2. Breshad Perriman will catch a touchdown pass against his former team. No, I’m not forecasting the doomsday scenario of a last-second Mayfield-to-Perriman touchdown to knock the Ravens out of the playoffs — I’m not that rotten — but the former first-round bust has found a place as a solid contributor in Cleveland, catching 13 passes for 295 yards and a touchdown in 199 snaps. Injuries and poor hands predictably made him an unpopular figure in Baltimore, but it had become apparent after his lost 2017 season that Perriman needed a fresh start if he was going to get his career on track.

3. The rookie quarterbacks will combine for four turnovers in their first meeting. This game’s short-term consequences overshadow the big-picture possibility of this being the first of many meetings between two former Heisman Trophy winners playing in the same division, which is fun to ponder as a football fan. That said, the Browns defense ranks second in the NFL in takeaways while the Ravens have forced five turnovers over the last three weeks after lacking in that department all year. Mayfield and Jackson will both make impressive plays, but each will show their inexperience as well.

4. Gus Edwards will rush for 100 yards and a touchdown to protect a second-half lead. At first glance, Cleveland ranking 24th in rush defense bodes well for the Ravens, but the Browns have held their last three opponents — who all rank in the top 12 in yards per carry — to a combined 3.3 yards per attempt. Kansas City and the Los Angeles Chargers quietly contained the Baltimore rushing attack in the second half, but I expect Browns coach and defensive coordinator Gregg Williams to sell out to contain the edges against the speedy Jackson, which will open more inside running lanes for Edwards.

5. The defense will lead the Ravens back to the playoffs for the first time since 2014 in a 23-16 win. Since Week 11, Baltimore ranks second in the NFL in Football Outsiders’ DVOA metric while the Browns are fourth, which speaks to how formidable both teams have become down the stretch. In a game I expect to be close throughout, I’ll take the team that has the best overall unit on either side of the ball, and that’s the Ravens defense. Wink Martindale has this defense playing at an elite level even when the Baltimore offense has bogged down as it did in the second half of the Chargers game. The Ravens need to be ready to play against an improving team with a quarterback already moving toward folk-hero status in Cleveland. The Browns would love nothing more than to knock the original Browns out of the playoffs for the fourth straight year, but the Ravens’ narrative change that began last week against the Chargers will continue in Week 17, leading to a happy New Year in Baltimore after a few nervous moments.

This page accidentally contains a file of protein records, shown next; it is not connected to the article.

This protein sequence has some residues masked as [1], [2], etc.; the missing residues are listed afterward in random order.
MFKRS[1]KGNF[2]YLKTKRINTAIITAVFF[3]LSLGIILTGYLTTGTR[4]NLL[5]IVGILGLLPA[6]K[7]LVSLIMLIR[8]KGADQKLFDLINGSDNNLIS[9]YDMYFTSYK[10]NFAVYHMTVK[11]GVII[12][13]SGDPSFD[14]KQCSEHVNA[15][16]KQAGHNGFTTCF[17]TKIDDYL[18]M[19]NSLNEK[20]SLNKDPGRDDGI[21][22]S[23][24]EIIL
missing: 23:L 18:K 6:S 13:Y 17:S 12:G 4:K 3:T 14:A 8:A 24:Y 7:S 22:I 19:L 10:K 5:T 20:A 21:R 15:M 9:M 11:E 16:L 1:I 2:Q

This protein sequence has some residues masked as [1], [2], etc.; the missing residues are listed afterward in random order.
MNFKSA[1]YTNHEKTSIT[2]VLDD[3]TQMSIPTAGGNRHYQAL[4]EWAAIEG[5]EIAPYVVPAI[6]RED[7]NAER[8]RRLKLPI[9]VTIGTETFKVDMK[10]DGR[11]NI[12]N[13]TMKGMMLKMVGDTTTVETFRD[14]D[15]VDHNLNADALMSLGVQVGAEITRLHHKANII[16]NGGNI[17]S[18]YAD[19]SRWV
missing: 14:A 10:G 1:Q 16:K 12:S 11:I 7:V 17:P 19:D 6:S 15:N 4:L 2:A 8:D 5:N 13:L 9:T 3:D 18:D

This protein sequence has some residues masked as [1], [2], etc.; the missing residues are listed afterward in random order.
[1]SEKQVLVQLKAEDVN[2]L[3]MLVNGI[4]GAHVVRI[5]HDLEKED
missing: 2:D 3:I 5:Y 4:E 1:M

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Random Ravens Thoughts 12-26-18

Posted on 26 December 2018 by Dennis Koulatsos

Just a couple of weeks ago the Baltimore Ravens were given around a 4% chance of making the NFL playoffs, and lo and behold now here they are on the doorstep of not only getting in by beating the Cleveland Browns, but also in great position to win the division and earn a home playoff game.

One of the funny things – and believe you me, there’s no shortage of funny things surrounding this team right now – is the notion locally and nationally that this team can’t win with this “gimmicky” offense.  It reminds me of back in the day when Ray Lewis and the Ravens faced Miami with their version of a gimmicky offense which came in the form of the Wildcat formation.  After easily disposing of the Dolphins, Lewis quipped “that no matter what, it’s still football.”

What the 1st ballot Hall of Famer was talking about is that no matter how you scheme it up, it still comes down to blocking and tackling. It still comes down to one on one matchups. It’s a simple game.  Win those matchups, win the game.  And that is exactly what the Ravens are doing, right now.